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Subsequent Drug Charges Are a Serious Matter in Illinois

Joliet Repeat Drug ChargesA Davenport man with two former drug convictions on his record is now facing a new criminal drug charge . Because he has had two convictions in the past, and because he was on probation at the time of his most recent arrest, he is likely to face even higher penalties if convicted. Unfortunately, it is a situation that anyone with a criminal record could find themselves in, even if they have done little or nothing to deserve further prosecution.

A Criminal Record Can Hurt You in Future Arrests

Research shows that more than 2,000 people have been wrongfully arrested and convicted over the last 23 years. But this estimate, which is likely on the conservative side, only includes those who were exonerated of their crimes. There are still others sitting in prison for a crime they never committed. Unless and until their cases are successfully appealed, their information may not ever make it to a national database.

Unfortunately, it is often those with a criminal record that find themselves facing wrongful charges. Some are victims of criminal profiling, which pushes law enforcement to look more closely at known criminals. Others are arrested for relatively minor reasons and then officers work to find any evidence they can to use charge the detainee with an additional crime. Still others are victimized by society upon their release. Neighbors, employers, or even family members may report them for a crime simply because they have a criminal past.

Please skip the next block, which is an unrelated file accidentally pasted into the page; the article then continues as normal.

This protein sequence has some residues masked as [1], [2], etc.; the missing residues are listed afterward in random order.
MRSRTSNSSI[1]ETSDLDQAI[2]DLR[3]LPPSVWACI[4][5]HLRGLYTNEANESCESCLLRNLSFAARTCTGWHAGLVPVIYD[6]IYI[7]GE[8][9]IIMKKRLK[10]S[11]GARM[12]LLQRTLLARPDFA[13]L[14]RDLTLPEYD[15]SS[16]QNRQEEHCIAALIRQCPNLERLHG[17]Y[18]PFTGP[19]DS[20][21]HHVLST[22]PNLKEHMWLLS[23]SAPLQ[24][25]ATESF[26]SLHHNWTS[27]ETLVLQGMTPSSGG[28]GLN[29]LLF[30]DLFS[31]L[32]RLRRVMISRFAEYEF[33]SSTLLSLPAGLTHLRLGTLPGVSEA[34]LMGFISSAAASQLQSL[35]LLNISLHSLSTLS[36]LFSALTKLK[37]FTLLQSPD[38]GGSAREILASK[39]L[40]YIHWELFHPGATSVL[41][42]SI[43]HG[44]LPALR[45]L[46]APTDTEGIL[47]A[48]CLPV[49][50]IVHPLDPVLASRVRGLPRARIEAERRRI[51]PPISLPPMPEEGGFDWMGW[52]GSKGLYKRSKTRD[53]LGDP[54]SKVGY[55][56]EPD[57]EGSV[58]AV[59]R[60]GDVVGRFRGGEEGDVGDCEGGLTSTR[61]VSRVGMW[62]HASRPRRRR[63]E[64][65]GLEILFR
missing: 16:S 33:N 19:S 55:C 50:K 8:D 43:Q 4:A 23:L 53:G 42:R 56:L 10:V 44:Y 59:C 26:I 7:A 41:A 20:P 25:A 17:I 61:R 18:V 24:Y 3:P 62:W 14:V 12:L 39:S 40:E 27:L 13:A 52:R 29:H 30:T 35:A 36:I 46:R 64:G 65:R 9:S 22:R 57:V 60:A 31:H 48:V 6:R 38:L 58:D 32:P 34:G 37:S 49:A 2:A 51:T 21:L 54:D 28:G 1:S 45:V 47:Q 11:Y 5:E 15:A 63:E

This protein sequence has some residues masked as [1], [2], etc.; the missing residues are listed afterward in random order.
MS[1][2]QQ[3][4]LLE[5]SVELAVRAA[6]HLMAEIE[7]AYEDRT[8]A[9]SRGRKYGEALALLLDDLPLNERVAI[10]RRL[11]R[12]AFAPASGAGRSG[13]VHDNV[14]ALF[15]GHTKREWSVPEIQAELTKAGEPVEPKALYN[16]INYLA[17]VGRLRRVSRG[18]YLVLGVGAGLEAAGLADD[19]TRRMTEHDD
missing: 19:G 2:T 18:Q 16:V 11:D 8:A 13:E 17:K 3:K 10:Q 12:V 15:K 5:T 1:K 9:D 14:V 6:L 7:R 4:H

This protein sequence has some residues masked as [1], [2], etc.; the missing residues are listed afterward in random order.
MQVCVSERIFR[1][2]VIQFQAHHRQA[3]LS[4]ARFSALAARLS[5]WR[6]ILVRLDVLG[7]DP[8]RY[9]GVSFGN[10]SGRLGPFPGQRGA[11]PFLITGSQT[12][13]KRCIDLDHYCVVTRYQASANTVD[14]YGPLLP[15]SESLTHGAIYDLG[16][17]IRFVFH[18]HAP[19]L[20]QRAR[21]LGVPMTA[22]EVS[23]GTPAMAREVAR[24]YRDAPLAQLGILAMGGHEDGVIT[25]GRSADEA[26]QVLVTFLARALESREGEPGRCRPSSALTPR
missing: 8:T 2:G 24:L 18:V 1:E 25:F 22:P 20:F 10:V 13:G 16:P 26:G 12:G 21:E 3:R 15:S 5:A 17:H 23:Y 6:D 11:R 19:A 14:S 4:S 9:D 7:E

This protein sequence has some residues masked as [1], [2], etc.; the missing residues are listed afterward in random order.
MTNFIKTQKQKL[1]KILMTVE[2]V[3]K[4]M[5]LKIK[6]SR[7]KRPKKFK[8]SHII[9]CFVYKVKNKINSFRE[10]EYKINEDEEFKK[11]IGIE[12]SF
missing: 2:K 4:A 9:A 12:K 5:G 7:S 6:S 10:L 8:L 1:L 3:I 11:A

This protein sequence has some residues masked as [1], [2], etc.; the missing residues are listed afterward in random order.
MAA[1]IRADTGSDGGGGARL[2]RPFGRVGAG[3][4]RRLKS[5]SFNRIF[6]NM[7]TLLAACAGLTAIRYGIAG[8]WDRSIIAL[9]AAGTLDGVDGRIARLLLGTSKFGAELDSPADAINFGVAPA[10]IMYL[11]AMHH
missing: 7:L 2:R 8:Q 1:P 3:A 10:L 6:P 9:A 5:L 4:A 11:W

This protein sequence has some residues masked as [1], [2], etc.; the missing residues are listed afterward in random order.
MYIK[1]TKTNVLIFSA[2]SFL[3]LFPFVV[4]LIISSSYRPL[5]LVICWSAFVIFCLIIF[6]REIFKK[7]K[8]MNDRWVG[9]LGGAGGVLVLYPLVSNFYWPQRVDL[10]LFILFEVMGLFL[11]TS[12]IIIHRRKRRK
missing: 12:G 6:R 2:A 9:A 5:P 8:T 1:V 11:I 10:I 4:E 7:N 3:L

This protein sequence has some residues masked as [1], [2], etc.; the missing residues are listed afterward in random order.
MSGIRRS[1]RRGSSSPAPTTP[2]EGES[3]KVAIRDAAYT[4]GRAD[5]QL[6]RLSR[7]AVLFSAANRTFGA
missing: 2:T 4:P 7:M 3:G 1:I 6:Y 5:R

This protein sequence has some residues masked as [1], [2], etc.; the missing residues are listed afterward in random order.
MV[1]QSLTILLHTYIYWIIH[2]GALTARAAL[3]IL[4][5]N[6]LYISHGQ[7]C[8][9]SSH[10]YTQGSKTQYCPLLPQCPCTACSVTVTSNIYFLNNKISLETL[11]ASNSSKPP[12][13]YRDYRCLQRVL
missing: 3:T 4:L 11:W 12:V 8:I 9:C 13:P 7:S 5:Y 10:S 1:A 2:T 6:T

This very same stigma can do more than just get you arrested on charges of a crime you did not commit; it can also get you convicted. Judges examine your criminal record when making a determination in your case. Juries may hear of your sordid past. Even if you have turned things around for yourself, worked to become a contributing member of society, or were even wrongfully convicted before, your past may haunt you and can impact your future.

Aggressive Legal Defense for Your Criminal Charges

Regardless of whether you are facing your first criminal charge or your fifth, it is critical that you treat the matter seriously and seek immediate legal assistance. As a former prosecutor, Attorney Jack L. Zaremba will fight to protect your rights every step of the way. Our team is prepared to provide you with personalized, assertive representation against drug charges, as well as other criminal charges. Contact an experienced Will County criminal defense attorney to discuss your options. Call us at 815-470-4025 to schedule your free initial consultation today.

Asset Forfeiture Has Become a Police For-Profit Business in Illinois